Does Scuba Diving Cause a Sore Throat? 

Does Scuba Diving Cause a Sore Throat? 

We have all suffered from a sore throat. Whether you had a cold or lost your voice from singing your heart out at a concert, sore throats are a pain!

You might have heard of some Scuba divers suffering from such an annoyance while on a diving trip. The last thing you want to be thinking about while you are gliding along a coral reef is how itchy your throat feels!

A sore throat is not always caused by Scuba diving itself, but can be triggered by certain aspects, making it worse while Scuba diving!

In this article we will have a look at the answers to some of these common questions: 

  • Does Scuba Diving Cause A Sore Throat? 
  • Why Can Scuba Diving Cause A Sore Throat?
  • Dehydration
  • Preventing Sore Throats
  • Throat Infections

Does Scuba Diving Cause A Sore Throat?

The short answer to this question is it should not! Most Scuba divers do not endure sore throats from Scuba diving. However, some people will be more susceptible to an irritated throat than others! 

To answer this question properly, we will have to look at the possible reasons why Scuba Diving might give some people a sore throat!

Why Can Scuba Diving Cause A Sore Throat?

Scuba divers breathe compressed, dry air through regulators, straight from a tank. Breathing this dry air can cause some divers, not everybody, to have a dry mouth and sore throat.

We usually breathe moist atmospheric air on the surface; therefore, this sensation can cause issues for some divers!

Scuba diving tanks are filled with compressed air. The same air that we breathe normally from day to day. During the compression stage of filling a tank, water vapour is removed from the air. This process is to protect the inside of the cylinder and regulators from rusting.

As a result, the air Scuba divers breathe is as dry as the Sahara! Most Scuba divers breathe this with no issues whatsoever, without even realising it is dry! Unfortunately for some, this dry air can create a dry mouth feeling which could lead to a sore throat. 

Diving multiple times a day, your throat can start to feel a bit parched, without sufficient time to recover!

Breathing this dry air does not affect everyone, unfortunately, some people are more sensitive to this sensation.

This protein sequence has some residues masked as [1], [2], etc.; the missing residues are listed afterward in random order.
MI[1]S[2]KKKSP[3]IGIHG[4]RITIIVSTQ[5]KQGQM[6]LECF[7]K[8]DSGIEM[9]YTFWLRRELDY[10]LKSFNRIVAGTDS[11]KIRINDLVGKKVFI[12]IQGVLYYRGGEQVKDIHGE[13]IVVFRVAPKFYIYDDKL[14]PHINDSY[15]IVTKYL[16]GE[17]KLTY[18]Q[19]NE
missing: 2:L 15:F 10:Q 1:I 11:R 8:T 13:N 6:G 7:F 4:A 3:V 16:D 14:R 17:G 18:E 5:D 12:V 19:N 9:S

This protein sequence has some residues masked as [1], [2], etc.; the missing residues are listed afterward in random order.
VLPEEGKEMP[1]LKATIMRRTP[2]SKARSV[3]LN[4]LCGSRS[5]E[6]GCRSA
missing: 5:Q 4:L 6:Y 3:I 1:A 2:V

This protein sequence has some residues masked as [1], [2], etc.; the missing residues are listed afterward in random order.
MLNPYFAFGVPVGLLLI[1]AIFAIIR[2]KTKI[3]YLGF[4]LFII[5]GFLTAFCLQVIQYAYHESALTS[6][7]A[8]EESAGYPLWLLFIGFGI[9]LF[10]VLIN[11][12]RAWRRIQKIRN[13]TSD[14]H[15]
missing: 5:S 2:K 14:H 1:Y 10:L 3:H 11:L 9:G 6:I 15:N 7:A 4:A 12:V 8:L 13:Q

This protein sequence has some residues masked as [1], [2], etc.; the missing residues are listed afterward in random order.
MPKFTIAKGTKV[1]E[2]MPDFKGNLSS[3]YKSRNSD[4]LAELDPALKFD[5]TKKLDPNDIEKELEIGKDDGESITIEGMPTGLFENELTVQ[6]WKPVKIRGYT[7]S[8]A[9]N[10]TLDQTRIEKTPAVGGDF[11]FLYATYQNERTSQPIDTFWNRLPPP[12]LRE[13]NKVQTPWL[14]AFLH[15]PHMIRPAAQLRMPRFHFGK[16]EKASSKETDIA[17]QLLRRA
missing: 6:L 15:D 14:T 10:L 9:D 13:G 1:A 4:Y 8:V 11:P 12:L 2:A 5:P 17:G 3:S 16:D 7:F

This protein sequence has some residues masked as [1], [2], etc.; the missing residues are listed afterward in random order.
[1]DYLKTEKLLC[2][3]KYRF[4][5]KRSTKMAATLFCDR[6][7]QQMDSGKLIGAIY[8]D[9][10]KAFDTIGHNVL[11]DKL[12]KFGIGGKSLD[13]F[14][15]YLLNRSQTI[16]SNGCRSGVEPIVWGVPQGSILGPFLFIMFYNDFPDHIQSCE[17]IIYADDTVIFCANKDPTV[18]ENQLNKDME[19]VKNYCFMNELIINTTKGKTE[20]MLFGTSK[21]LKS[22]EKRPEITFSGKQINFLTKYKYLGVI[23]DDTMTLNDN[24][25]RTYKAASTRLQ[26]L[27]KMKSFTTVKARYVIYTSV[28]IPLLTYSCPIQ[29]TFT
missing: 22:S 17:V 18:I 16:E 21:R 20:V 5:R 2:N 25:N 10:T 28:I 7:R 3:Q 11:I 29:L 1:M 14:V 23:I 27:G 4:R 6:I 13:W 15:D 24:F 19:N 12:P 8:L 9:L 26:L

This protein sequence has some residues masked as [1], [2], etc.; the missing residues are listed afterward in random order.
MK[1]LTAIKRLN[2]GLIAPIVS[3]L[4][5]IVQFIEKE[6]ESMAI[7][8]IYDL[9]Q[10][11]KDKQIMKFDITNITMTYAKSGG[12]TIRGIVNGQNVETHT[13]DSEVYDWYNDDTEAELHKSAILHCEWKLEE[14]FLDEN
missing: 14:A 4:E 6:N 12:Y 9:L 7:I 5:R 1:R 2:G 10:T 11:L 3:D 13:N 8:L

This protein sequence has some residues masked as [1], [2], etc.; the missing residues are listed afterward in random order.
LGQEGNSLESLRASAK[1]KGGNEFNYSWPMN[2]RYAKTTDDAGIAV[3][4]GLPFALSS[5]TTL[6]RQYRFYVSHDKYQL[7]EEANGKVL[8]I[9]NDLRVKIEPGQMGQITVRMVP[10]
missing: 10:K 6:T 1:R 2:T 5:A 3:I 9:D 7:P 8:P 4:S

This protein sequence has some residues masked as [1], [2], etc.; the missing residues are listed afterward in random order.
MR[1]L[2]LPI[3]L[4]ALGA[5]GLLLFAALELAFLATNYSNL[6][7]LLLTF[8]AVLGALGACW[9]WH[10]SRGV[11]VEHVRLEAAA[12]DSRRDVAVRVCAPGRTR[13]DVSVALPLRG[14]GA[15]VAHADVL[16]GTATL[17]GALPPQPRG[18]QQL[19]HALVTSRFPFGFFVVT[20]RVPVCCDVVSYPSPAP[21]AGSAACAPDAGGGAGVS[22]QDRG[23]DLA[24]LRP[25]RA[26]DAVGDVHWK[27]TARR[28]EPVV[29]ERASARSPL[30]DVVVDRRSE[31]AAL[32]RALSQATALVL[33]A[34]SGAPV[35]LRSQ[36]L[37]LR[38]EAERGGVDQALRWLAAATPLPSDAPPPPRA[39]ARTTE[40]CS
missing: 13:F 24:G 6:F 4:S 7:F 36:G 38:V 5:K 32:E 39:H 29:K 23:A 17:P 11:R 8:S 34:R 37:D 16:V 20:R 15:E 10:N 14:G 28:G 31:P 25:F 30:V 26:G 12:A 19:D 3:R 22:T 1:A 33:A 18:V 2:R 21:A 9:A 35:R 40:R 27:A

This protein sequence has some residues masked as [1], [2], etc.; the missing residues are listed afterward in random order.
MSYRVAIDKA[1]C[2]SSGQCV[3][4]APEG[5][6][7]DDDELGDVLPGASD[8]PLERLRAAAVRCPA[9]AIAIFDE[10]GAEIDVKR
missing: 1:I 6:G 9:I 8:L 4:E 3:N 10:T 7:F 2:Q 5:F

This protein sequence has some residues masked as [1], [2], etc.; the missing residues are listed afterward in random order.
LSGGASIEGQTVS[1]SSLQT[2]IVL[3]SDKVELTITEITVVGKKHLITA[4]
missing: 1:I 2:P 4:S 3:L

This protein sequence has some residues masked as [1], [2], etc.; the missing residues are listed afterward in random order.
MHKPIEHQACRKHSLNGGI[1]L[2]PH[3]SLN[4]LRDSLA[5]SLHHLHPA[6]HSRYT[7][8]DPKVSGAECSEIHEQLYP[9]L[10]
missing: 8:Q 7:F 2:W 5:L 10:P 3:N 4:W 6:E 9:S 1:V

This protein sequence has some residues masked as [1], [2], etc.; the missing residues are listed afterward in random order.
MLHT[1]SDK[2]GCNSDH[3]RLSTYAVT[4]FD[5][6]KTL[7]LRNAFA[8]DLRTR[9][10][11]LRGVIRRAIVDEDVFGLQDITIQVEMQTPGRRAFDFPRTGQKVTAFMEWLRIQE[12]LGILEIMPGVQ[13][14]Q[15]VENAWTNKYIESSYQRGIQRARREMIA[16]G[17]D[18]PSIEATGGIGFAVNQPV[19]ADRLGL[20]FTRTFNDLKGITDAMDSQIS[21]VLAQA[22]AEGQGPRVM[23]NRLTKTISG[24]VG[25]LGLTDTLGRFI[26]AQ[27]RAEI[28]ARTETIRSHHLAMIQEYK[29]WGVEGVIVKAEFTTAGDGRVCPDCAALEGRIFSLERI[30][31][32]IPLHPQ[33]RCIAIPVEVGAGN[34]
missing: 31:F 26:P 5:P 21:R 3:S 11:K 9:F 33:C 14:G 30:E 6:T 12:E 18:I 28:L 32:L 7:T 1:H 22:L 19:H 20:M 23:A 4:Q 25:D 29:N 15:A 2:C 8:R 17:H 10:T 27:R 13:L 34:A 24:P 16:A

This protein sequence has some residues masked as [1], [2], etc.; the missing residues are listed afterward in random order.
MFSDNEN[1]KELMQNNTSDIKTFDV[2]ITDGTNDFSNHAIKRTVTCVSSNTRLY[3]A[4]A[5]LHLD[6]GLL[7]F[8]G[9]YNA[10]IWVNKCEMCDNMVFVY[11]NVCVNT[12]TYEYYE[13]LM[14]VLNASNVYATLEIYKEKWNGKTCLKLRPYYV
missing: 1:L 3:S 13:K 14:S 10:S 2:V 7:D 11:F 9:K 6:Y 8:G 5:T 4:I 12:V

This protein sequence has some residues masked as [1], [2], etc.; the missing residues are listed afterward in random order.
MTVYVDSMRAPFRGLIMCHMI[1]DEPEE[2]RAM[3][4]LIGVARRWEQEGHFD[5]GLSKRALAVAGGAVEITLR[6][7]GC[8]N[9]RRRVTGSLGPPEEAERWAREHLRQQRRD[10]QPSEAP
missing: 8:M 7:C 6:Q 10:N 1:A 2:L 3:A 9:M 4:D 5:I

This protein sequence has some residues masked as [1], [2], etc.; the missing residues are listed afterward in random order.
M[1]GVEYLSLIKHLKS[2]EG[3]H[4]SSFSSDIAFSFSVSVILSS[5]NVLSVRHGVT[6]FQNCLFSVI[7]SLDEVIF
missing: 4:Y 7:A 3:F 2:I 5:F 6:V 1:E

But if this does not affect everyone, could something else be causing a sore throat? Yes! Dehydration!


Suffering from dehydration can make your throat feel bone-dry and irritated while diving. Therefore sore throats might not only be caused by the dry air! This is one reason why it is important to drink lots of fluids while Scuba Diving.

Not only does hydration prevent Dehydration, but it can also decrease the risks of any injury, such as Decompression Sickness.

Dehydration can make you more susceptible to a sore throat, than a diver keeping up with their fluids!

It is hard to imagine that you can become so dehydrated by being submerged in the water itself. However, Scuba Divers lose a lot of fluids due to breathing a dry gas, temperature regulation and immersion diuresis.

Immersion Diuresis is literally the act of losing water due to being immersed within it. Scientists believe this phenomenon is due to low temperature and increasing water pressure

Water is an excellent conductor of heat. When submerged, Vasoconstriction occurs to prevent heat loss, and blood flows to your vital organs. Your kidneys misconstrue this as a fluid overload, immediately producing urine and causing you to need a pee! 

When your bladder fills with urine and you are agonisingly fighting the urge to go, you might find yourself having to pee in your wetsuit! Yes, we have all done it! Don’t be shy!

Not only are there health risks withholding in your urine, but it is also incredibly uncomfortable! Do not hold back when you need to urinate, just make sure to clean your wetsuit properly afterwards! (Otherwise, it can get a bit stinky!)

This issue of ‘to pee or not to pee’ should never deter you from drinking plenty of fluids before a dive. Drinking water throughout the day is so important, to not only reap the multiple health benefits of hydration but to prevent increasing the risk of Decompression Sickness and other Scuba diving injuries. 

The risks of Scuba diving are decreased with quality training and practice. But sometimes, accidents happen. Make sure you always travel with Scuba Diving Insurance, just in case!

During a Scuba diving trip, possibly to a beautifully hot and humid country, you will find yourself sweating more. Without drinking enough fluids, sweating throughout the day in addition to peeing in your wetsuit, can increase the risk of dehydration.

Replacing this lost water is crucial!

While on a Scuba diving trip, get into the good habit of drinking lots of water during the morning, before and after the dive! You might find that your throat does not feel so dry when you are hydrated! 

Can You Prevent A Sore Throat? 

Potential ways to reduce the likeliness of suffering from a sore throat while scuba diving, include specific Scuba Diving equipment such as a full-face mask, or certain types of regulators which can raise the temperature of incoming air!

Just like getting sick, a sore throat can never be completely prevented. But the methods mentioned above are a good place to start if you are prone to a sore throat!

You can also improve your breathing rate, stay hydrated and even enjoy a sweet treat between dives to get that saliva flowing!

Diving with a full face mask is cool! Full face masks allow you to breathe through your mouth, nose, and even talk underwater! (Although you might feel and sound a bit like Darth Vader!)